You mention that being behind the camera brings you joy. What about it brings you that joy? Focus all your efforts on that. I’m going to take a stab at a few things here and you can tell me if I’m wrong.
You experience joy because of what you see and the experience of it. You experience joy due to the beauty of the nature and you truly appreciate the natural world.
You get frustrated when your photographic interpretation of that world is not realized. It’s not what you saw and felt at the time of being there.
This is where you’re experiencing a disconnect with your experience and your appreciation of the experience and how to convey that through the camera.
As a beginner I’d be very surprised if you had it nailed from the get go.
I see people all the time that think they’re really a “good” photographer when in reality, they totally aren’t. They’re good according to their beliefs, but when they leave their little bubble of reality and have someone else look at their images they’re not really that good. You recognize that you’re not living up to your goals and hopes and dreams and that’s good! That’s wonderful.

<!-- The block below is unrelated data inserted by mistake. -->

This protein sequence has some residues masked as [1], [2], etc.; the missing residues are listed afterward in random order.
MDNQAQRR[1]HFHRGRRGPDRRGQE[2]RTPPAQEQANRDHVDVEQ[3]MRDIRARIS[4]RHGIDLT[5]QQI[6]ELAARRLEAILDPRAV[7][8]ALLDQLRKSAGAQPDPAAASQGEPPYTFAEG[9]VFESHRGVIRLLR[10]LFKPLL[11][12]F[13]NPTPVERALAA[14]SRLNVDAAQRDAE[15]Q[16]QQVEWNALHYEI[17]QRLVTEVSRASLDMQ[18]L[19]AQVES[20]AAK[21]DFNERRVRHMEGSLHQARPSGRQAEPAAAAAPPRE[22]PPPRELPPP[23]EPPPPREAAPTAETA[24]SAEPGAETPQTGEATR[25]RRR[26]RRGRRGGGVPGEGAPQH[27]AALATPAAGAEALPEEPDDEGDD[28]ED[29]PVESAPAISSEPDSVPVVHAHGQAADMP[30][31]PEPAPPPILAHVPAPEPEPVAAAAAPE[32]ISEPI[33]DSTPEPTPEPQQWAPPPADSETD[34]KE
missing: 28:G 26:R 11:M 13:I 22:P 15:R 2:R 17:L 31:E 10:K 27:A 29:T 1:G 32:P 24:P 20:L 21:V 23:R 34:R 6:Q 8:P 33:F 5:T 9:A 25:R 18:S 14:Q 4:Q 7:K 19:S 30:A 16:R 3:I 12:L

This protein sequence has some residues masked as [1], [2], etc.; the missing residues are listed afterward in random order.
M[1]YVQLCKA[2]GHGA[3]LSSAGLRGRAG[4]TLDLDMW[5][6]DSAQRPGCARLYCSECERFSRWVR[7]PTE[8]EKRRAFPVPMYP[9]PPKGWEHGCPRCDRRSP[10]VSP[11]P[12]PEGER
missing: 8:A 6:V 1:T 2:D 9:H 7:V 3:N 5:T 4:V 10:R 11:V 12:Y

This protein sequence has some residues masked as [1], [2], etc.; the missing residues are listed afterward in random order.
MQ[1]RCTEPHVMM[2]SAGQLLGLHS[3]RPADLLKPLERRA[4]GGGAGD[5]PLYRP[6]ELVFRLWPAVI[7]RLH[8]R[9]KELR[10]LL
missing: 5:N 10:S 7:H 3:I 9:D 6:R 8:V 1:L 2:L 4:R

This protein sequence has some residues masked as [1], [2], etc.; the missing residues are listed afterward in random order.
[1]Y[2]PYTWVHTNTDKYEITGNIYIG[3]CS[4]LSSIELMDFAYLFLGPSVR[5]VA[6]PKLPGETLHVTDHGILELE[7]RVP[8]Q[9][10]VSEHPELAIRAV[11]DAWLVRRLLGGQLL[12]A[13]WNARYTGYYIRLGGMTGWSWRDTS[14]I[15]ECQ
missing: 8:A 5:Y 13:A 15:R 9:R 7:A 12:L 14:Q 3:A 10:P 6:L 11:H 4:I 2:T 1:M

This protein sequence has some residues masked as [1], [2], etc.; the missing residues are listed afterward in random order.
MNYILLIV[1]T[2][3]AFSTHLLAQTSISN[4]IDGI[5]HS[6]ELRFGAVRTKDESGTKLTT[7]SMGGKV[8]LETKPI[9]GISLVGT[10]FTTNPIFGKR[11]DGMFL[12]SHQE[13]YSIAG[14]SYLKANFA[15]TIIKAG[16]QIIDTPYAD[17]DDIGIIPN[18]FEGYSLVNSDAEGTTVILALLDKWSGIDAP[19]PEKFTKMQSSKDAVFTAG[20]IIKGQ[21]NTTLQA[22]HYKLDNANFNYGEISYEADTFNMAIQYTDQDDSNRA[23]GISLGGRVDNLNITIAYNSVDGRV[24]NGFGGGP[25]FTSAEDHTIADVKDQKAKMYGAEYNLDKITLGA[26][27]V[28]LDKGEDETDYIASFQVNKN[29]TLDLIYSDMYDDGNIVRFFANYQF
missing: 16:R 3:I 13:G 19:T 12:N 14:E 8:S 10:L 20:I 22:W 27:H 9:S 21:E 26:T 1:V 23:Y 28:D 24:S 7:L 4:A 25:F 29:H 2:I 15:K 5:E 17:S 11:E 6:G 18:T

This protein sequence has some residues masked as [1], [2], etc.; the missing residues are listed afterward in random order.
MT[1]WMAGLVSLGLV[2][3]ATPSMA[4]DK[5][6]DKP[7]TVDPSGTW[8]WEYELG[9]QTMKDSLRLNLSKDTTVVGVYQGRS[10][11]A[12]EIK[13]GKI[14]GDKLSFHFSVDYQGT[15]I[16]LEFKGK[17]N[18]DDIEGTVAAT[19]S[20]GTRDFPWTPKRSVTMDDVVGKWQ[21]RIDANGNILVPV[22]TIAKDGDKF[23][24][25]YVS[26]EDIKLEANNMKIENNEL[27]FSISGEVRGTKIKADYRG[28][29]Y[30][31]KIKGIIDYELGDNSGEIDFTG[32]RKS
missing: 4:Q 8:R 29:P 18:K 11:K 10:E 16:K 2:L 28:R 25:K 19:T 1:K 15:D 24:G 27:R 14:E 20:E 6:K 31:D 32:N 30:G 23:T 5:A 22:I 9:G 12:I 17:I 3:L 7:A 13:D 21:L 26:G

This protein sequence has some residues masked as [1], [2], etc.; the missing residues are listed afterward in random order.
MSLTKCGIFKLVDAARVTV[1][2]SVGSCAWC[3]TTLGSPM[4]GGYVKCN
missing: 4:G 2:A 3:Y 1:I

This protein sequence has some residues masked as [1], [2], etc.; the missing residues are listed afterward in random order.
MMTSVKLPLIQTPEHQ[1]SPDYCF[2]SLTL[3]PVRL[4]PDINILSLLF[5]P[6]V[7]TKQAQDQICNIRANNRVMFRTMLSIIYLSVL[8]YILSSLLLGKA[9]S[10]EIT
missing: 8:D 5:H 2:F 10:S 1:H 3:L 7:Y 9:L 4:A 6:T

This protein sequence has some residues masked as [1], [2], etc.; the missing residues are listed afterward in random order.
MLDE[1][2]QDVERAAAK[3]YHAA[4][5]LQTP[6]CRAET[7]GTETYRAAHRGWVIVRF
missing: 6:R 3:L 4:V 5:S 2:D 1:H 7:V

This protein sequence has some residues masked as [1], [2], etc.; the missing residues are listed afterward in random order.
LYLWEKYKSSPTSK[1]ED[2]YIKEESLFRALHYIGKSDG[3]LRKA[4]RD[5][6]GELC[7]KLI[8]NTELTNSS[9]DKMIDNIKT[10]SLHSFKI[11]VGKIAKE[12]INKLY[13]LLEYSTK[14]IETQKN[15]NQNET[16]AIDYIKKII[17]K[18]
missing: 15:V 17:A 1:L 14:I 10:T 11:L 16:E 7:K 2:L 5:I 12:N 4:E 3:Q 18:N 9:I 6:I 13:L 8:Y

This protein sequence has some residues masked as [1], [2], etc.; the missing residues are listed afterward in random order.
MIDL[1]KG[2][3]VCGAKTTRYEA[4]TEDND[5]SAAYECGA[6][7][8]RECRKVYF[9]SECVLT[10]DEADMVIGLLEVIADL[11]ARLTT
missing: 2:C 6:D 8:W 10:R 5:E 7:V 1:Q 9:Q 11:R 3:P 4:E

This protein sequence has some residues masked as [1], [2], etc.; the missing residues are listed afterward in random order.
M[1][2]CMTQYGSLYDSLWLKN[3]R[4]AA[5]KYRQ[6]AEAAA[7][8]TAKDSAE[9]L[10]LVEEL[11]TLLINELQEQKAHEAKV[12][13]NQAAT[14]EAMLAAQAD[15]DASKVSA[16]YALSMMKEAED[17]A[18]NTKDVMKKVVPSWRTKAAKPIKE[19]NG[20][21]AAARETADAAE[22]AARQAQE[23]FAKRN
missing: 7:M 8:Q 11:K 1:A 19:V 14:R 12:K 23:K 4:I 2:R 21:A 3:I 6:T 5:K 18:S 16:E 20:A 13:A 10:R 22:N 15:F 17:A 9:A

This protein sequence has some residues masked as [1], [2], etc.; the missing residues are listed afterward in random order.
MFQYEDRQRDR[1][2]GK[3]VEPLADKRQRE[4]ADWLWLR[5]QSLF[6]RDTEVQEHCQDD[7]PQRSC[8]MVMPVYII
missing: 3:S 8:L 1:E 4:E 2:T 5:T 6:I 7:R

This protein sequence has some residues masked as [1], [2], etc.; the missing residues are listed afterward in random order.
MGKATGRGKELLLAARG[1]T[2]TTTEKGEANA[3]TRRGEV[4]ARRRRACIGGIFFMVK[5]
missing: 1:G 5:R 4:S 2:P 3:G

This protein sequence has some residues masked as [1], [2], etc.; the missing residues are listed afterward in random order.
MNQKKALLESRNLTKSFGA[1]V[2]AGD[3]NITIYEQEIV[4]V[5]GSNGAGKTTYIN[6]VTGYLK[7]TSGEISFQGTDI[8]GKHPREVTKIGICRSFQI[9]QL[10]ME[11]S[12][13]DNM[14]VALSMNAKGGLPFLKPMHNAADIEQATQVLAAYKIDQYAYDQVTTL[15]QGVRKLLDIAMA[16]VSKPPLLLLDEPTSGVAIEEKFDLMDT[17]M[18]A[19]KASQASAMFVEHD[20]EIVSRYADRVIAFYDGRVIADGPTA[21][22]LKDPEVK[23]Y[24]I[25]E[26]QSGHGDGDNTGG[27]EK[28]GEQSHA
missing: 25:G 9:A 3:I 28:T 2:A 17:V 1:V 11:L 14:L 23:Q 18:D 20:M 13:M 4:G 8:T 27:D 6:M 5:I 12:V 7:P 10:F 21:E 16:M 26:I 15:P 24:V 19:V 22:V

So how do we get you through to making some progress with your image making?
First off I wan’t you to recognize the change in language I’m purposefully using. I’m not saying you’re taking pictures. You’re making images. But that’s just semantics. But semantics also shows a subtle (or major) shift in your thinking as well. I want you to shift your thinking. Your purpose and intent just a bit.
But in a completely opposite sense I’m going to ask you to do the opposite as well.
Here’s your assignment. It’s multi-faceted so hang tight, we’ll get to the goods in a moment.
I want you to go on three hikes where you don’t even bring your camera. You literally leave it at home. I want you to be assured of two things. First, that you truly enjoy the hiking that you’re doing. Secondly, that you know and understand that adding the camera truly does add value to your life and your experience. If you can’t verify these things then the rest will be pointless. So do this and then read on.
OK. now that you’ve taken three hikes and verified the two points above, I need you do then do the following.
Buy a tripod if you don’t already have one. You need to slow down.
Pick any of these waterfalls on this page: https://rootsrated.com/stories/10-lesser-known-alabama-waterfalls